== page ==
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Input Substitution, Export Pricing, and Exchange Rate Policy

  • Kang Shi

    (The Chinese University of Hong Kong, Hong Kong Institute for Monetary Research)

  • Juanyi Xu

    (Hong Kong University of Science and Technology, Simon Fraser University, Hong Kong Institute for Monetary Research)

This paper develops a small open economy model with sticky prices to show why a flexible exchange rate policy is not desirable in East Asian emerging market economies. We argue that weak input substitution between local labor and import intermediates in traded goods production and extensive use of foreign currency in export pricing in these economies can help to explain this puzzle. In the presence of these two trade features, the adjustment role of the exchange rate is inhibited, so even a flexible exchange rate cannot stabilize the real economy in face of external shocks. Instead, due to the high exchange rate pass-through, exchange rate changes will lead to instability in both inflation and production cost. As a result, a fixed exchange rate may dominate a monetary policy rule with high exchange rate flexibility in terms of welfare. In a sense, our finding provides a rationale for the "fear of floating" phenomenon in these economies. That is, "fear of floating" may be central banks' rational reaction when these economies are constrained by the trade features mentioned above.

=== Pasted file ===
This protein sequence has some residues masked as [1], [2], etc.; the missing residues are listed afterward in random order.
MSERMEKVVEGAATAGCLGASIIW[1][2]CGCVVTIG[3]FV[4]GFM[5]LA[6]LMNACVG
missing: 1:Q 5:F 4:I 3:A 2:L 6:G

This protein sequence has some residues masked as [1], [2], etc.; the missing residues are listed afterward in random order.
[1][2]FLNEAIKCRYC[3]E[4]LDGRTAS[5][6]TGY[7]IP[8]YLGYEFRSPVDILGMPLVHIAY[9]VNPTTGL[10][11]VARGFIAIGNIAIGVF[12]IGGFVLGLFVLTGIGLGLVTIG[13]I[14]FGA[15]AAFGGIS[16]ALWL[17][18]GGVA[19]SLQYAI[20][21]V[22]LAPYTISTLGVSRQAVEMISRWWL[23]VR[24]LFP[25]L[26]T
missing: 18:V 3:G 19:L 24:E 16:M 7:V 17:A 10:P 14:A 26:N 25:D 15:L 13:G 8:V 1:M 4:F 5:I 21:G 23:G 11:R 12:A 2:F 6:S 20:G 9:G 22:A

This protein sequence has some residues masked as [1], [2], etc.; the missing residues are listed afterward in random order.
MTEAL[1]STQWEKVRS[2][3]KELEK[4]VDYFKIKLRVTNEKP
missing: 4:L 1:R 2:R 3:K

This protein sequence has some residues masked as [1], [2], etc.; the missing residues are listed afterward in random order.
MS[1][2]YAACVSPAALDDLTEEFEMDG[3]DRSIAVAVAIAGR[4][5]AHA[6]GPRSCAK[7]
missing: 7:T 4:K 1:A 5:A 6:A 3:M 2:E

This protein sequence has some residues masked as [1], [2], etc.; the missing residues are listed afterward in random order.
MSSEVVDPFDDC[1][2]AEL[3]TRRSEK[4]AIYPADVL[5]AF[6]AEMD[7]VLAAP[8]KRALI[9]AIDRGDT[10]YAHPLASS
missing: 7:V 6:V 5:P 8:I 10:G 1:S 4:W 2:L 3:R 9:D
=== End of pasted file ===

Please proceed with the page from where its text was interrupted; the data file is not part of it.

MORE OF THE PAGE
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Paper provided by Hong Kong Institute for Monetary Research in its series Working Papers with number 102008.

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Length: 28 pages
Date of creation: Oct 2008
Date of revision:
Handle: RePEc:hkm:wpaper:102008
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